Svitolina beat Caroline Wozniacki, 6-4, 6-0, in Toronto to win her ninth career WTA title and her tour-leading fifth this year. Svitolina’s first victory at a US Open Series event was earned by defeating four straight Top 10-ranked players in Venus Williams, Garbine Muguruza, Simona Halep and Wozniacki, and it will propel her to a career-high No. 4 in the world on Monday.

 

The US Open Series crescendos this week with the Western & Southern Open, as many of the top men’s and women’s players converge on Cincinnati. For the first time since 2009, Rafael Nadal and Federer will be the tournament’s No. 1 and No. 2 men’s seeds, respectively, and will battle each other to claim the No. 1 ranking. Cincinnati will also see a women’s field featuring every active player in the Top 20 (minus Serena Williams) and five different players battling to claim the No. 1 ranking.

 

ESPN2 picks up its coverage from Cincinnati on Thursday, beginning at 1 p.m., and will carry matches through Sunday’s finals, beginning with the women at 2 p.m. ET. Tennis Channel begins its weeklong coverage with Monday’s first round. See the full summer TV schedule here.

 

Fans can join the conversation by using hashtag #USOpenSeries and by following @usopen. Fans can share their experiences at US Open Series tournaments using hashtag #MyUSOpenSeries.

 

About the US Open Series

Now in its 14th season, the world’s best players on the WTA and ATP World Tour are coming together for the US Open Series. Linking seven summer WTA and ATP World Tour tournaments to the US Open, the US Open Series serves as a true “regular season” of hard court tennis.  Featuring a cohesive schedule, the Series centralizes the way tennis is viewed in North America, across multiple television and digital platforms. Fans will see today’s top champions go head-to-head with tomorrow’s emerging stars, as storylines develop throughout the summer season. Each tournament also engages its local community with a variety of outreach initiatives, including grass-roots youth tennis clinics and activities.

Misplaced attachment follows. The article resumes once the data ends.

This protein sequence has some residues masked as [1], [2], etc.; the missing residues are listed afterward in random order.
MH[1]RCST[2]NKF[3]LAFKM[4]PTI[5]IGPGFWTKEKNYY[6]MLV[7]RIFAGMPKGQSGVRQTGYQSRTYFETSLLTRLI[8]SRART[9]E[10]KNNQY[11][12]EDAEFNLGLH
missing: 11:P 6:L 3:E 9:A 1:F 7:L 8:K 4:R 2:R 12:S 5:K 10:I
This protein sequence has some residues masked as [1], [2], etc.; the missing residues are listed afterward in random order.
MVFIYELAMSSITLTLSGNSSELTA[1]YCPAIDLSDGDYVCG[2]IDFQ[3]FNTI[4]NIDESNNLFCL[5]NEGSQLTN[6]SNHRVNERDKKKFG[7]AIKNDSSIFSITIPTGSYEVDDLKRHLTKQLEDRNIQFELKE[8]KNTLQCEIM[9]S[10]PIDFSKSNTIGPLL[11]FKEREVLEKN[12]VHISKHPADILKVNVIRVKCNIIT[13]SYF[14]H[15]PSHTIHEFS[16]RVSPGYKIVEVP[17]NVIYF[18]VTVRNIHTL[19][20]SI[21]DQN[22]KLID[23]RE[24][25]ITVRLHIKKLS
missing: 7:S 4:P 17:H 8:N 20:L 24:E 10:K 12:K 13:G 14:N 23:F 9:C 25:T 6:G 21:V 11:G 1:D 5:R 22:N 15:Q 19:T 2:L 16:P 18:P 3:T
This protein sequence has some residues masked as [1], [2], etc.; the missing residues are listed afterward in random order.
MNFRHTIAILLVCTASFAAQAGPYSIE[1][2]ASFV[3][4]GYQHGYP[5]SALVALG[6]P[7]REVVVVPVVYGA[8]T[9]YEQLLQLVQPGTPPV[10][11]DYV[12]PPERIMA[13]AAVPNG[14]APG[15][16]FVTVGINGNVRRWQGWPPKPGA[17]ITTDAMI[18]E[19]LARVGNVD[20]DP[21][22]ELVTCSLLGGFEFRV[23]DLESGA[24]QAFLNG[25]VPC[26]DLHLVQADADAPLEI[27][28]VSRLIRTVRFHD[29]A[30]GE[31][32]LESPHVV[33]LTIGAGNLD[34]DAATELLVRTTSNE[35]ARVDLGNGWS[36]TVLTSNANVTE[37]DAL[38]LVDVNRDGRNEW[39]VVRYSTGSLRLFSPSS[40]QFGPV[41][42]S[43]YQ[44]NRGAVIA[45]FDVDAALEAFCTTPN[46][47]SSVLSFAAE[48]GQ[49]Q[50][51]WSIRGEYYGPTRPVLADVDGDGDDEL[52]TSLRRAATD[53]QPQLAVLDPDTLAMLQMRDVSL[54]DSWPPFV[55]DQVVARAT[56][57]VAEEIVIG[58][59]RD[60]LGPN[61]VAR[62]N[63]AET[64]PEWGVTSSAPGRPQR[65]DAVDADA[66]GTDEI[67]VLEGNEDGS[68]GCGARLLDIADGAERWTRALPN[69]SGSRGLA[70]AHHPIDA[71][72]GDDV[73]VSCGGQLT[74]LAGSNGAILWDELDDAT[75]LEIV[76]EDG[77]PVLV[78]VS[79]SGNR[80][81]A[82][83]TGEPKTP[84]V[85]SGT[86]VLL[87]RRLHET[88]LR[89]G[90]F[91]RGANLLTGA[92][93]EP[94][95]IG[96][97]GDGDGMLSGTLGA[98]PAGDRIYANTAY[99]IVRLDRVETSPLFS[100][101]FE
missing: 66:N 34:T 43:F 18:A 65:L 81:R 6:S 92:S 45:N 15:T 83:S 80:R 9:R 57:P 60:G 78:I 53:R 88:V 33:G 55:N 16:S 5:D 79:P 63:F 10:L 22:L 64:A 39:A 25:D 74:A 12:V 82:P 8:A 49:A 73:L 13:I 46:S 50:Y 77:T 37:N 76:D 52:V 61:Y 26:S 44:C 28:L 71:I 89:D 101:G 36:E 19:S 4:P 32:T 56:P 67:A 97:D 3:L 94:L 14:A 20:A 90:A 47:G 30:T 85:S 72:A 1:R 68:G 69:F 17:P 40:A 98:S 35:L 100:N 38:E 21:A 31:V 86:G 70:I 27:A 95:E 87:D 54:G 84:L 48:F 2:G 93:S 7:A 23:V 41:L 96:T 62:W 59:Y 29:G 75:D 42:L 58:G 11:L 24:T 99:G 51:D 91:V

About the WTA

The WTA is the global leader in women’s professional sport with more than 2,500 players representing nearly 100 nations competing for a record $139 million in prize money. The 2017 WTA competitive season includes 55 events and four Grand Slams in 32 countries.

 

About the ATP World Tour

The ATP World Tour, with 63 tournaments in 31 countries, showcases the finest male athletes competing in the world’s most exciting venues. From Australia to Europe and the Americas to Asia, the stars of the 2017 ATP World Tour will battle for prestigious titles and Emirates ATP Rankings points at ATP World Tour Masters 1000, 500 and 250 events, as well as Grand Slams (non ATP events).

Roger Federer, Rafael Nadal Favorites For The US Open

by Michael Lemort

The US Open starts in late August and the favorites are Roger Federer and Rafael Nadal without a doubt. Not really a surprise as we know how huge those two champions are, but more than a year ago, who would have thought that the balance inside the Big Four would be so different than it is today!